1 Samuel 24:8-21
David told Saul the whole unvarnished truth; he told it to the person to whom it mattered most. Not to his comrades or to Saul’s friends or to the people of Israel but to Saul himself. He came to terms with the individual with whom there was the battle. Then he said, “May the LORD judge between you and me, and may the LORD avenge me on you; but my hand shall not be against you” (1 Samuel 24:12).
David wasn’t dangling his righteousness before Saul. David wasn’t built like that. He was a man of integrity. He said, “Saul, I could have taken your life, but I didn’t. And here’s the proof. When you were vulnerable, I didn’t strike. I will let God judge between you and me.”
Read Saul’s response slowly and thoughtfully:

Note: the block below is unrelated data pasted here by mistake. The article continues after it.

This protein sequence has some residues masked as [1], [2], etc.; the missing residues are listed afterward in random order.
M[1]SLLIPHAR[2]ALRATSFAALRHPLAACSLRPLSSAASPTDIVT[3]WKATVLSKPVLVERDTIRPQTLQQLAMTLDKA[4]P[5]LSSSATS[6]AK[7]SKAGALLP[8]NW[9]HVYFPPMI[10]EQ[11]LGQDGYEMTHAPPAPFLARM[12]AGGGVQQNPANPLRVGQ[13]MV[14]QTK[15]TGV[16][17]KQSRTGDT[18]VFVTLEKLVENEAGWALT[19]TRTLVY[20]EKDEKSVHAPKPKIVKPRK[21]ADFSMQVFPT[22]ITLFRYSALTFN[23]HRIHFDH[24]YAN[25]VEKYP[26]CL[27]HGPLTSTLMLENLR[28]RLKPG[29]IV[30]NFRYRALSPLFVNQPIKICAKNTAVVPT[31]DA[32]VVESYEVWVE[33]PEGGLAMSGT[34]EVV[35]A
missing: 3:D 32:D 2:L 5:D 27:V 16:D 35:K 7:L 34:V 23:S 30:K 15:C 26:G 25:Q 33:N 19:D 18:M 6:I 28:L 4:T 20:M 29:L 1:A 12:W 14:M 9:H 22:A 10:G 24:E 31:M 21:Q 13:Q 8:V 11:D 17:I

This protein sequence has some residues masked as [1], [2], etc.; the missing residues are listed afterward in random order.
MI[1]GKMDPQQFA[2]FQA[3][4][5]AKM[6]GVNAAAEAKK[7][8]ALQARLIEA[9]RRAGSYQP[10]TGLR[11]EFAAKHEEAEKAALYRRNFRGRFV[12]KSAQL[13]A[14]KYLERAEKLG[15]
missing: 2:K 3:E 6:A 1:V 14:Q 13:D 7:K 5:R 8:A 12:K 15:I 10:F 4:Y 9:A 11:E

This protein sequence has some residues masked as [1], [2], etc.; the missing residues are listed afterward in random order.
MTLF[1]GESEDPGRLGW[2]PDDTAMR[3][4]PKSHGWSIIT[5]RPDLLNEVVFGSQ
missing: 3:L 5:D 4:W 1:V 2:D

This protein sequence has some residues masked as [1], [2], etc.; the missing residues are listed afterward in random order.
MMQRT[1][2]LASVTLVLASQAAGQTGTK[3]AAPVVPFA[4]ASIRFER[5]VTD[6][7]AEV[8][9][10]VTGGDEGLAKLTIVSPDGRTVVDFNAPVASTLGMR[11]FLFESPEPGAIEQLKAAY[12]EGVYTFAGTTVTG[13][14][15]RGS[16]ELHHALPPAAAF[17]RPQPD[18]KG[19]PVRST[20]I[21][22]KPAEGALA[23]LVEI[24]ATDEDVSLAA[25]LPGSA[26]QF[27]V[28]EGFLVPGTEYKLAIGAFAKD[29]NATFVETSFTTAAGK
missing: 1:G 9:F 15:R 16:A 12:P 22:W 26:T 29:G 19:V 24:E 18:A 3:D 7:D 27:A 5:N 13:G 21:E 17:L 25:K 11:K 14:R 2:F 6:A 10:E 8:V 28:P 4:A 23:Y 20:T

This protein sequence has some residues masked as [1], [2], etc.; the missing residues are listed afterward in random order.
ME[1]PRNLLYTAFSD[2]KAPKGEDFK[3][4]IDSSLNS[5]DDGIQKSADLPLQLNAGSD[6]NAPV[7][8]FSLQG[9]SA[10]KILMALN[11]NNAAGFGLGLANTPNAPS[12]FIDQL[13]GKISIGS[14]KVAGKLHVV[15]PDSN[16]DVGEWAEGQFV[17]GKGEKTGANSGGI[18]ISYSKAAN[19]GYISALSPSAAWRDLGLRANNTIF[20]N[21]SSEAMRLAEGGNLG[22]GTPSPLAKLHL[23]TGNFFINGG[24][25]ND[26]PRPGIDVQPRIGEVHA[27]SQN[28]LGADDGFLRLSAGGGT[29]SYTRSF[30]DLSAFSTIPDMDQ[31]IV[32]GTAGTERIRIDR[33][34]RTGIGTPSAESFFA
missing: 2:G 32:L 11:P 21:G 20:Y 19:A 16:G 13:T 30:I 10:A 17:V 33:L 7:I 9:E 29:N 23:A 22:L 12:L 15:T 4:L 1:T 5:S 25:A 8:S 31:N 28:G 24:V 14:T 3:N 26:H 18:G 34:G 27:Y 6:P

Saul called back, “Is it really you, my son David?” Then he began to cry. And he said to David, “You are a better man than I am, for you have repaid me good for evil. Yes, you have been wonderfully kind to me today, for when the Lord delivered me into your hand, you didn’t kill me. Who else in all the world would let his enemy get away when he had him in his power? May the Lord reward you well for the kindness you have shown me today.” (1 Samuel 24:16–19 TLB)
Talk about a living example of the proverb, “When a man’s ways please the Lord, He makes even his enemies to be at peace with him” [16:7].
Now wait a minute. Let’s revisit reality. This is one case study. I wish I could promise you that when you do what is right, your enemy will always see the error of his ways this quickly and turn and repent and view you correctly, but I can’t make that kind of promise.
You’re responsible for telling a person the truth, but it is impossible to make him change his opinion. Frankly, that person may die believing the lie. But down inside your heart you will know the fulfillment of that sense of righteous dealings. Your conscience will be clear.
by Chuck Swindoll